Edward Polhill, A View of Some Divine Truths, 1.2 (God’s self-disclosure)


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This is an abridgment with notes on Edward Polhill’s first chapter of A View of Some Divine Truths. The previous notes on this chapter may be found here

God’s self-existence and self-sufficiency in all things means that God has no need of his creation. That such a great being would invade his own privacy, as one theologian one-time expressed it is a matter of “supereffluent goodness:

That such an infinite All-sufficient One should manifest himself, must needs be an act of admirable supereffluent goodness, such as indeed could not be done without stooping down below his own infinity, that he might gratify our weakness.

We have no words which could reach or describe God, who is so far above our ability and our reason. And yet God has disclosed himself to us in the Scripture and in the Incarnation:

His name is above every name; nevertheless, he humbles himself to appear to our minds in a scripture image; nay, to our very senses in the body of nature, that we might clasp the arms of faith and love about the holy beams, and in their light and warmth ascend up to their great Original, the Father of lights and mercies.

God hath manifested himself many ways.

He set up the material world, that he, though an invisible spirit, might render himself visible therein: all the hosts of creatures wear his colours.

The evidence of God’s self-disclosure in nature is a matter admitted in various ways by pagans and philosophers. And what is it that they have observed:

Almighty power hath printed itself upon the world, nay, upon every little particle of it: all the creatures came out of nothing, and between that and being is a very vast gulf.

First, creation shows infinite power:

It was an infinite power, which filled it up and fetched over the creatures into being; it was an Almighty word, which made the creatures at an infinite distance hear and rise up out of nothing. The old axiom, ex nihilo nihil fit, is nature’s limit and a true measure of finite powers; but when, as in the creation, nature overflows the banks, when nullity itself springs up and runs over into a world, we are sure that the moving power was an infinite one.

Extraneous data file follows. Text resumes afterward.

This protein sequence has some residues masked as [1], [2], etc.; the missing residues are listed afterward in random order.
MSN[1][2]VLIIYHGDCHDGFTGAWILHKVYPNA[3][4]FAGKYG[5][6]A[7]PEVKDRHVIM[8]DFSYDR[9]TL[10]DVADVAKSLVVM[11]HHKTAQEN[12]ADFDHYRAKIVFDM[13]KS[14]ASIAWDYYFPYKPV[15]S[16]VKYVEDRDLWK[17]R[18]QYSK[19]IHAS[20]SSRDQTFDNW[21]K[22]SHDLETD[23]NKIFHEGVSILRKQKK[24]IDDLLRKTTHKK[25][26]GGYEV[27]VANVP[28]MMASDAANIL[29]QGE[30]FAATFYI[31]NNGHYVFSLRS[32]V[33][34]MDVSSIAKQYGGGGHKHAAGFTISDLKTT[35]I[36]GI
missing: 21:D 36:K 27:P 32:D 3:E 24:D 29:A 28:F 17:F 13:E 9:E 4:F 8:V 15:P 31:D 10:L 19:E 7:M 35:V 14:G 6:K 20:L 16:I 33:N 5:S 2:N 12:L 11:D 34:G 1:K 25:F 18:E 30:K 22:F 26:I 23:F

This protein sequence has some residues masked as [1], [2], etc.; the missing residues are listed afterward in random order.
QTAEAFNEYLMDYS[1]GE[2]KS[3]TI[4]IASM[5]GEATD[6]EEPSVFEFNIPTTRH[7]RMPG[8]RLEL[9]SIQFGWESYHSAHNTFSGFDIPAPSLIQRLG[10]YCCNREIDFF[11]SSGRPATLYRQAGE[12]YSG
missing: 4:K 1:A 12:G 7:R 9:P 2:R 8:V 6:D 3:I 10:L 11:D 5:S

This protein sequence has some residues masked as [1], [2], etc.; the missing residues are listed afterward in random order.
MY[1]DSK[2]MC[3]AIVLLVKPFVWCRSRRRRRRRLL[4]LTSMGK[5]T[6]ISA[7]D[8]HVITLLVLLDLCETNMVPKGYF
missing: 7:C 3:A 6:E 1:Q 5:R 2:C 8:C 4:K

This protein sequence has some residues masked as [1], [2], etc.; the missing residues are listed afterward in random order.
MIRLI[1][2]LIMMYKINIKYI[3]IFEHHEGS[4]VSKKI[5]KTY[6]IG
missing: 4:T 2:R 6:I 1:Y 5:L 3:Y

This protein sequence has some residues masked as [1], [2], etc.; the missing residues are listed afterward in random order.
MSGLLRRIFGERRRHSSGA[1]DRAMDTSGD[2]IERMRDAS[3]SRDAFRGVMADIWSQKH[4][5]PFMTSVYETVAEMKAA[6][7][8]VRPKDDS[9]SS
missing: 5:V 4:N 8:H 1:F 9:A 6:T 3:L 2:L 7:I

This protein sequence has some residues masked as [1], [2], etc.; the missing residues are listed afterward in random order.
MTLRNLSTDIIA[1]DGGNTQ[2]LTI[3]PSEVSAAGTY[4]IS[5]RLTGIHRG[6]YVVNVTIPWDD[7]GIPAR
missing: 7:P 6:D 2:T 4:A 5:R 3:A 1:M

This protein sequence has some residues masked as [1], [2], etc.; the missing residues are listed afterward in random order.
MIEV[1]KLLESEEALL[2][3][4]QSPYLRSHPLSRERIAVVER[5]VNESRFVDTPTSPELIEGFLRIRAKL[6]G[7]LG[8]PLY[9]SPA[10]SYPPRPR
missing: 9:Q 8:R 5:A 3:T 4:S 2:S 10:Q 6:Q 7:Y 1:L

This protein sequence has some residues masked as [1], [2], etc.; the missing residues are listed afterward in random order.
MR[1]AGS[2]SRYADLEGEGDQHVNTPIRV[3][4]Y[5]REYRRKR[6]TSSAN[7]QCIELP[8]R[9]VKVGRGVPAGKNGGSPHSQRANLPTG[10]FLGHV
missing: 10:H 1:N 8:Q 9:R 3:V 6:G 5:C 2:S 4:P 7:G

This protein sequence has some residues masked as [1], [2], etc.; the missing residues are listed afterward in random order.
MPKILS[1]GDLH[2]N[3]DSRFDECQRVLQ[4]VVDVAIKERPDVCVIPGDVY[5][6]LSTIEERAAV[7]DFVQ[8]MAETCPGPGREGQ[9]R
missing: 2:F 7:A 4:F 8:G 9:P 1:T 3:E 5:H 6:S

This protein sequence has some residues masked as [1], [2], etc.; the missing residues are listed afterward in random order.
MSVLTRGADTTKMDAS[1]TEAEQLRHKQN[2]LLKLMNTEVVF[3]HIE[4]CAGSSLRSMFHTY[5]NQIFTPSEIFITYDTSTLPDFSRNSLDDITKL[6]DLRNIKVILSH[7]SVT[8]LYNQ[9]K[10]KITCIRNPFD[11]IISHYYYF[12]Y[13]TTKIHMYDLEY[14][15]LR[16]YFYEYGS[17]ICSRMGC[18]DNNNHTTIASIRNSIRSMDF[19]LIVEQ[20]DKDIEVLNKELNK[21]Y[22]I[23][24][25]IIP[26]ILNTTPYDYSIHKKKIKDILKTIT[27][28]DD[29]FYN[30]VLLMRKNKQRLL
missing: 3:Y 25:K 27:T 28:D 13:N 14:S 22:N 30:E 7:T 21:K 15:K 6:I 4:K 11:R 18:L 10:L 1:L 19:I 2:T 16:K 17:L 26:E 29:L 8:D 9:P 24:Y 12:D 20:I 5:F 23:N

Second, creation displays God’s infinite wisdom:

And as infinite power appears in the being of the creatures, so doth infinite wisdom in their orders and harmonies. The curious ideas and congruities, which before were latent in the Divine breast, are limned out upon outward and sensible things, standing in delicate order and proportion before our eyes. The world is a system of contraries made up into one body, in which disagreeing natures conspire together for the common good: each creature keeps its station, and all the parts of nature hang one upon another in a sweet confederacy.

Here Polhill makes note of natural agency:

Mere natural agents operate towards their ends, as if they were masters of reason, and hit their proper mark, as if they had a providence within them. Such things as these teach us to conclude with Zeno, that λόγος, reason, is the great artist which made all; and to break out with the Psalmist, O Lord, how manifold are thy works? in wisdom hast thou made them all.

Creation also shows God’s goodness, which is a thing even pagans could observe:

And as the two former attributes show forth themselves in the creatures, so also doth infinite goodness: all the drops and measures of goodness in the creature lead us to that infinite goodness which is the fountain and spring of all. Pherecydes the philosopher, said, that Jupiter first transformed himself into love, and then made the world; he, who is essential love, so framed it, that goodness appears every where: it shines in the sun, breathes in the air, flows in the sea, and springs in the earth; it is reason in men, sense in brutes, life in plants, and more than mere being in the least particles of matter.

There is a belief held by the Manichees – and if you would like a modern version think about the “force” in Star Wars in there are two equally powerful principles – that the world is ruled by two equally power gods. Polhill will have none of this and points goodness of God displayed in creation:

The Manichees, who would have had their name from pouring out of manna, did brook their true name from mania, that is, madness, in denying so excellent a world to be from the good God. The light in their eyes, breath in their nostrils, bread in their mouths, and all the good creatures round about them, were pregnant refutations of their senseless heresy: the prints of goodness everywhere extant in nature, shew the good hand which framed all.

And the capstone of creation: the creation of man in the image of God:

In the making of man in his original integrity, there was yet a greater manifestation. In other creatures there were the footsteps of God, but in man there was his image; a natural image in the very make of his soul, in the essential faculties of reason and will, upon which were derived more noble and divine prints of a Deity than upon all the world besides.

The moral uprightness of original man could see this display of God’s glory in all things: